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Disease Spotlight: Pine Needle Scale

Pine Needle Scale Infestation on Shrub Mugo Pine

What is Pine Needle Scale?

Have you ever looked at a pine tree or shrub in summer or spring and thought to yourself, why does it have snow on it? Believe it or not, those white spots on the needles are an insect! Pine needle scale are a common armored scale in the Midwest. Their preferred host is Pinus spp. (pines) but can also be found on spruce, douglas fir, and true firs. They cause disfiguration and decline of trees, and may even be fatal to trees in very severe infestations. They cause damage by feeding on the tree needles with their sucking mouthparts. Over time, the needles will discolor, die off, and leave the tree defoliated.
A significant pine needle scale infestation on a shrub Mugo Pine.

Symptoms to look for:

  • White spots on needles are a sign of insect presence
  • Heavy infestations will appear like they have artificial snow on them
  • Discoloration of needles and early needle drop in heavy infestations

Life Cycle

Pine needle scale, a common pest in our area, undergoes two generations annually. The first generation hatches when Growing Degree Days (GDD50) reach around 300, coinciding with the bloom of Red Horsechestnut (Aesculus x carnea). The second generation emerges at approximately 1350 GDD50, aligning similarly with the first bloom of Rose of Sharon (Hibiscus syriacus). These pests overwinter as eggs beneath their armored covering, hatching in spring. Wind disperses the newly hatched crawlers, which spend a few days moving around before settling to feed and develop their protective waxy scale covering. Males in the population develop wings and use flight to locate mates.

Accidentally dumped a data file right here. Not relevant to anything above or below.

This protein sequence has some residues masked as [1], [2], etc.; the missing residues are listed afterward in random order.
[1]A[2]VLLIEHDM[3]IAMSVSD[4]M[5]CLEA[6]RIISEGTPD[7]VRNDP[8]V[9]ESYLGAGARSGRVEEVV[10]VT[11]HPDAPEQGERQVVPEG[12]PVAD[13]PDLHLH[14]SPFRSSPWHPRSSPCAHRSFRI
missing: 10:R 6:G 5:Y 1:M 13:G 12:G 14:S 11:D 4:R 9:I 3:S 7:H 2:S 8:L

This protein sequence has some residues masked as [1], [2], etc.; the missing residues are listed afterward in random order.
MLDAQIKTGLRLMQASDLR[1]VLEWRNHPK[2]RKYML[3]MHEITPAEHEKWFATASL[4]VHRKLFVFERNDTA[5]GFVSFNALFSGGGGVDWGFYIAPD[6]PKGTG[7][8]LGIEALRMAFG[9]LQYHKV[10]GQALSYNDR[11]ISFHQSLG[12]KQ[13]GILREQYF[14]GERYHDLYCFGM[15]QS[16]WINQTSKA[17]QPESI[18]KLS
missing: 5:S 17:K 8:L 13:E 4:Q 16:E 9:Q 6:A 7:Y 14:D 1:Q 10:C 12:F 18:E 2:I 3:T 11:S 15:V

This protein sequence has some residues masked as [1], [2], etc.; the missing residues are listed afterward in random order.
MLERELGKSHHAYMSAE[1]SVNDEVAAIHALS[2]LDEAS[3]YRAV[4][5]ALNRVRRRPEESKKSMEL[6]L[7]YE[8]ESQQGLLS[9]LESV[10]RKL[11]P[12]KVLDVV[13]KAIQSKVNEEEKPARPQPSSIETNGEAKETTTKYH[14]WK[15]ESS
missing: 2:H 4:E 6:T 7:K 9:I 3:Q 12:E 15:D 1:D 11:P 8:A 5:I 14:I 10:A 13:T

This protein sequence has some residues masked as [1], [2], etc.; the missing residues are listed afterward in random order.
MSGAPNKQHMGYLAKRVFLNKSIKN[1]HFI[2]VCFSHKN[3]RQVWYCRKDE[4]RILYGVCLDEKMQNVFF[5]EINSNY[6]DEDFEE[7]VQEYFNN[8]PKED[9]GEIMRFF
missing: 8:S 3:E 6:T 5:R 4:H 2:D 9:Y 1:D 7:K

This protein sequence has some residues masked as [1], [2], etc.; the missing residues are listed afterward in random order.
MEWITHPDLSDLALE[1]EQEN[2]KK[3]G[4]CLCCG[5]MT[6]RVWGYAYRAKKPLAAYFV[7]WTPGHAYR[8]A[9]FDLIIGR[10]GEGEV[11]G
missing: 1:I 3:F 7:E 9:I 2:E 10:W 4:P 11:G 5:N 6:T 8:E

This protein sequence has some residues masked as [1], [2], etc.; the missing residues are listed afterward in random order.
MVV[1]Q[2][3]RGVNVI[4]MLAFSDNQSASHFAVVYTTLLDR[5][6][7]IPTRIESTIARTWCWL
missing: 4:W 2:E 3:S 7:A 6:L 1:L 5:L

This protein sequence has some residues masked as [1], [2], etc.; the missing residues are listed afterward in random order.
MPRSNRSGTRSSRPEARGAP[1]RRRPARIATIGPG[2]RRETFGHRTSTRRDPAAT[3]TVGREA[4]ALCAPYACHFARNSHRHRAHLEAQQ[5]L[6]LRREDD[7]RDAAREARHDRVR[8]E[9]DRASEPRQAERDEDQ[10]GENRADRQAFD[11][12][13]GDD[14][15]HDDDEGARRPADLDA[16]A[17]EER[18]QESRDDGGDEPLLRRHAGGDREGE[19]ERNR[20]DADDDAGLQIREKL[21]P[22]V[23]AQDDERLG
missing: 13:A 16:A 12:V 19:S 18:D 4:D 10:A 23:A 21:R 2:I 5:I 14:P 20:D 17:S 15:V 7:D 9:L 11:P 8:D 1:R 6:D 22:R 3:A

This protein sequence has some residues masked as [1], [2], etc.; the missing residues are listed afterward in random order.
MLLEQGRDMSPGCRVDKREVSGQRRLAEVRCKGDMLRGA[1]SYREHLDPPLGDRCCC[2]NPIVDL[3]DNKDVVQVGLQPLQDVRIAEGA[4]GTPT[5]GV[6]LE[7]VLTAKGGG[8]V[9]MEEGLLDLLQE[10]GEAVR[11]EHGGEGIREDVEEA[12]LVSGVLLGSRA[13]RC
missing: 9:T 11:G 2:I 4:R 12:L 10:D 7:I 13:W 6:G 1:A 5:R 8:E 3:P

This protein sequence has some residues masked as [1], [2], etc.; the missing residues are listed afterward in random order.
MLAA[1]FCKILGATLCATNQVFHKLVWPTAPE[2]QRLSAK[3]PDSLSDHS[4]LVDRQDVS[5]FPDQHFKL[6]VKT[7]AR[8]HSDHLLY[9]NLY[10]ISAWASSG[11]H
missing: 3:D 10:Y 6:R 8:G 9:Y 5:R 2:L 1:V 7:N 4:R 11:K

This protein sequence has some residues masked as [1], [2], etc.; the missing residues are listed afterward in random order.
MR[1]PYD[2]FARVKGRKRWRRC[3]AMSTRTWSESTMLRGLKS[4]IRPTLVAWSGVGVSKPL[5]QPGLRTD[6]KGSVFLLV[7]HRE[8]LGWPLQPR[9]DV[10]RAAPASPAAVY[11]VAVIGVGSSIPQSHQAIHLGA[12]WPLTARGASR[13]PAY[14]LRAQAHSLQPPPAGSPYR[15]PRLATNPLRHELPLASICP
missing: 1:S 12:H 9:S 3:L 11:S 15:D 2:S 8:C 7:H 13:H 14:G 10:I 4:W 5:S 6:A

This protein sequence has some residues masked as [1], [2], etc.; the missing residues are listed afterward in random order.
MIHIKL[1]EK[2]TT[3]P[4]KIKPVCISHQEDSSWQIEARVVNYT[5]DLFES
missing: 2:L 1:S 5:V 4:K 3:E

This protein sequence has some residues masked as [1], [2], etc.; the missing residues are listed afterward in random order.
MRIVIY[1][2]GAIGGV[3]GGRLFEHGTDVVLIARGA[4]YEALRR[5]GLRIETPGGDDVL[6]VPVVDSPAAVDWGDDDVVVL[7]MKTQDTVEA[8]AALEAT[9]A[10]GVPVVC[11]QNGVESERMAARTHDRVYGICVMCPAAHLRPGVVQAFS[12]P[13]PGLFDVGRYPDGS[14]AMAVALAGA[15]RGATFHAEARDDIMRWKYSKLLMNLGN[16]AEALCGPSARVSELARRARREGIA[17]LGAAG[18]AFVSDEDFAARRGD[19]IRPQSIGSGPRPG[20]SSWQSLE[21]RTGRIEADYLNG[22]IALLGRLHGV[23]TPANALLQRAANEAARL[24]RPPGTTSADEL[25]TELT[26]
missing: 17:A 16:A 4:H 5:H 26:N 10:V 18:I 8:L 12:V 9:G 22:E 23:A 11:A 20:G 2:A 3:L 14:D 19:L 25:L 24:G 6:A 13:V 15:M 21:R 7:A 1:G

Pine Needle Scale Lifecycle
The brownish structures are the cast skins from previous molts that remain attached to the adult scale.
Photo credit: Howard Russell, MSU Diagnostic Services


Small infestations, if discovered early, can be pruned out or mechanically removed from needles. Natural predators include lady-beetles which will generally control infestations in favorable conditions. Maintaining proper plant health with fertilizing and proper pruning helps plants stay resilient to infestation. Contact sprays are effective during crawler emergence and should be done twice per season in severe infestations. Systemic insecticides need to be timed correctly for uptake before crawler emergence. Dinotefuron is water soluble enough for control.

Dealing with pine needle scale is crucial for maintaining the health and beauty of your trees and shrubs. At Homer Tree Care, we have the expertise and control methods to assist with pine needle scale issues. Whether it’s pruning out small infestations, using contact sprays during crawler emergence, or employing systemic insecticides, our arborists can provide effective solutions tailored to your specific needs. Don’t wait until the damage is severe; contact us today for a free estimate and let us help protect your trees from pine needle scale infestations.

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